1 entry found.
Common Name: Cineraria, Florist's Cineraria
Botanical Name: Pericallis X hybrida (Senecio X hybrida) (per-i-CAL-lis (se-NEE-shi-oh))
Decorative Life: About 10-20 days for the flowers and the rest of the plant since both vegetative and reproductive parts last similar amounts of time.
Post Harvest Care:
  • Wilts easily, keep well watered.
  • Antitranspirants have been shown to reduce water loss and thereby extend postharvest life. However, it is important that any antitranspirant be tested first to make sure it works and that it does not induce leaf and/or flower damage. Two that work well are Clear Spray at 200 ml/liter and Vapor Gard at 50 ml/liter. These plants require less water after harvest and even look better because of the spray.
Family Roots:
  • Member of the Asteraceae or Compositae (aster family).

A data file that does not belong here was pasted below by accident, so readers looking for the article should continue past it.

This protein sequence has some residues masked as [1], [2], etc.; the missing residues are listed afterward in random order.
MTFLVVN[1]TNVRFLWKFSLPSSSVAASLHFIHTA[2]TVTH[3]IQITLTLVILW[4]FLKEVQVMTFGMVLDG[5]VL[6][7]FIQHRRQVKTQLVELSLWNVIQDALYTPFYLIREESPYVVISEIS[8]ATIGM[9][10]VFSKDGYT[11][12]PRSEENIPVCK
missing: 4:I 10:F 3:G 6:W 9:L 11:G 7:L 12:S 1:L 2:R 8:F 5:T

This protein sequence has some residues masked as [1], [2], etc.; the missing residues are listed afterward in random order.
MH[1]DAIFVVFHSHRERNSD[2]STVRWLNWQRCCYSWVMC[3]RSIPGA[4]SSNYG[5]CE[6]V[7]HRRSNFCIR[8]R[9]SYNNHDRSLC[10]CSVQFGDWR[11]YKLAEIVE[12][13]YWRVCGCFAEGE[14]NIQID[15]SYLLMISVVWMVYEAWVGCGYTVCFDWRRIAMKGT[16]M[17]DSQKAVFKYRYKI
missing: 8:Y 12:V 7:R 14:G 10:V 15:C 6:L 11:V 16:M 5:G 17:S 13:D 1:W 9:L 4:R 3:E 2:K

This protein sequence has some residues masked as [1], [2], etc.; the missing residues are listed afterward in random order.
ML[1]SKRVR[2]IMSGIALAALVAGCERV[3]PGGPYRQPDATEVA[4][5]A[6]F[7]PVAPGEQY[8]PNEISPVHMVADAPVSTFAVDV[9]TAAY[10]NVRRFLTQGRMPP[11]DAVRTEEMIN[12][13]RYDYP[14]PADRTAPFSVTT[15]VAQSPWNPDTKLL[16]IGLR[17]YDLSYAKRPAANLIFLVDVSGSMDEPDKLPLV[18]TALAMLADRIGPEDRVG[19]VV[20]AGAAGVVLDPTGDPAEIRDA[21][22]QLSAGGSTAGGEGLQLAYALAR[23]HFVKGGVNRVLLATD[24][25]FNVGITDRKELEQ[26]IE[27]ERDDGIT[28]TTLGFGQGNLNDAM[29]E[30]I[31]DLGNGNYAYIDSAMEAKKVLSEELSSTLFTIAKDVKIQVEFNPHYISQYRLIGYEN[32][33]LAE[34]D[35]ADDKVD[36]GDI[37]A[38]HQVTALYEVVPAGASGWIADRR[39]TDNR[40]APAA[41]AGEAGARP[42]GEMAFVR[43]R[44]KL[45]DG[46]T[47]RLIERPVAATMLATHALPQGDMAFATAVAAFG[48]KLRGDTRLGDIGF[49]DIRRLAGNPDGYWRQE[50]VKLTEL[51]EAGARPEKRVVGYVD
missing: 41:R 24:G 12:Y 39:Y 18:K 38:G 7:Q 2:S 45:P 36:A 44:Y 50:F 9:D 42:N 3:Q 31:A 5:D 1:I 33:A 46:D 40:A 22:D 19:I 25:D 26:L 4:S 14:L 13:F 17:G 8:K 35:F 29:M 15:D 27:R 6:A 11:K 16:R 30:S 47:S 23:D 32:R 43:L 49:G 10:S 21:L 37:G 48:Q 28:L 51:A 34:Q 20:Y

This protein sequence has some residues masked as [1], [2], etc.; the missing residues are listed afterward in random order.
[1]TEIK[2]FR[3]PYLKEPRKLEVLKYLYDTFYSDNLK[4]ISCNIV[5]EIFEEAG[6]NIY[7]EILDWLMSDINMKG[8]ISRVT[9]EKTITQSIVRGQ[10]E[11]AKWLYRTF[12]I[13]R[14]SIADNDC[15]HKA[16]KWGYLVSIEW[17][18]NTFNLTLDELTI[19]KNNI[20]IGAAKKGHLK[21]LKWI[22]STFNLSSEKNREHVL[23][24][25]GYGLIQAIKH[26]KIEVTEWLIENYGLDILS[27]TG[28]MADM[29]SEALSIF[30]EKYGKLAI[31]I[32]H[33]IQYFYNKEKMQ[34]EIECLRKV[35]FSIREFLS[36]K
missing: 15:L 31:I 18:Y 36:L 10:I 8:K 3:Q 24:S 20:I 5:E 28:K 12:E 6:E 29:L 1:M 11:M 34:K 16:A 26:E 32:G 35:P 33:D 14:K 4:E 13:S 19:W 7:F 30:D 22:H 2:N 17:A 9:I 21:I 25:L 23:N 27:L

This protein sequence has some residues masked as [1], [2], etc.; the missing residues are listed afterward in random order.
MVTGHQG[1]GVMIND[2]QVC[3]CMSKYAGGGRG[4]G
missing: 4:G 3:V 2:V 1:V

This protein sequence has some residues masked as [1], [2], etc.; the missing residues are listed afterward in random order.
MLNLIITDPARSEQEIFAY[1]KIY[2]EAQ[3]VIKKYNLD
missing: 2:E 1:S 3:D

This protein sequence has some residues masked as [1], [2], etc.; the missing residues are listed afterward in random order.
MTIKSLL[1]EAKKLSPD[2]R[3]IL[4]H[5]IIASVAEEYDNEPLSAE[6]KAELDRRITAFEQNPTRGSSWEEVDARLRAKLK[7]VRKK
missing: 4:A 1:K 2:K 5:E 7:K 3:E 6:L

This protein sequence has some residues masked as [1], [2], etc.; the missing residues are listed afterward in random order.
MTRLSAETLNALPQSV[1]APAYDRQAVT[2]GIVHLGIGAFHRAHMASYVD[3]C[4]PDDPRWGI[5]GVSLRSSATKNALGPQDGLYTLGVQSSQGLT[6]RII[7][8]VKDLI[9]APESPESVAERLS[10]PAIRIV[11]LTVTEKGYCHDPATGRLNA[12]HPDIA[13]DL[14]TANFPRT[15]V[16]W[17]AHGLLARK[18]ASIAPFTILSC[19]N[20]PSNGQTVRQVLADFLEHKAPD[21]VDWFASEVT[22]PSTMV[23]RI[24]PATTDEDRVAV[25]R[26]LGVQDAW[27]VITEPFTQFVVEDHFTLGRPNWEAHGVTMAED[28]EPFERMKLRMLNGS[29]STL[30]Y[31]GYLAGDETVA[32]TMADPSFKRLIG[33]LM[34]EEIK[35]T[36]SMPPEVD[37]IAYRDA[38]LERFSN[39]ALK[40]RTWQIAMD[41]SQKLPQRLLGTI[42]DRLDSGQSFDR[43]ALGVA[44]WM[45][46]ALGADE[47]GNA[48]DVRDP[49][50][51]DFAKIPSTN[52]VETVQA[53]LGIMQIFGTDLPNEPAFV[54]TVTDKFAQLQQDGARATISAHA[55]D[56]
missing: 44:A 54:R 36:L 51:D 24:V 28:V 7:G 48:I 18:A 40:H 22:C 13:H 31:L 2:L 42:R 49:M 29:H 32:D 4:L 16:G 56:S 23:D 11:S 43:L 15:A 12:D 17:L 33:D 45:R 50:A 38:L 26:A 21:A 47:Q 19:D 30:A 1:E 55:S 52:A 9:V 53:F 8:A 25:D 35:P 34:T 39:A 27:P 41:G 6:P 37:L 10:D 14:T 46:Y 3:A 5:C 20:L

• Native to England.
  • Common relatives include gerbera, dandelion, ageratum, sunflower and strawflower.
  • Plant is classed as a dicotyledon, leaves not parallel veined.
  • Flower heads 2-3 inches wide with row of ray flowers and center of disk flowers, in large clusters held above foliage.
  • Leaves up to 6 inches long and 4 inches wide.
  • Flowers are not fragrant.
Availability: Mostly winter but year-round.
Flower Color: White, blue, pink, purple, red and bicolors.
Storage Specifics: Does well if transported in 3 days or less at 40F. Can be shipped at 34F for 8 days with no or little loss in postharvest life.
  • Pericallis is from the Greek "peri" (around) and "kallos" (beauty). Often better known and more commonly listed as Senecio X hybrida. Senecio is from the Latin senex, meaning old man, said to be an allusion to the hairy base of the flower.
  • The Compositae or aster family is vast, with over 20,000 species, and is also one of the most developed families. It was named Compositae because the flowers are actually a "composite" of many individual flowers into one head. Hence, when children pull one "petal" off at a time, saying "she/he loves me, loves me not", they are actually removing a complete flower, not just a petal.
  • A very complex species, which appears to have originated mainly from crosses between Senecio cruentus and S. heriteri.
  • Requires high light levels (>200 ft-c.) under interior conditions.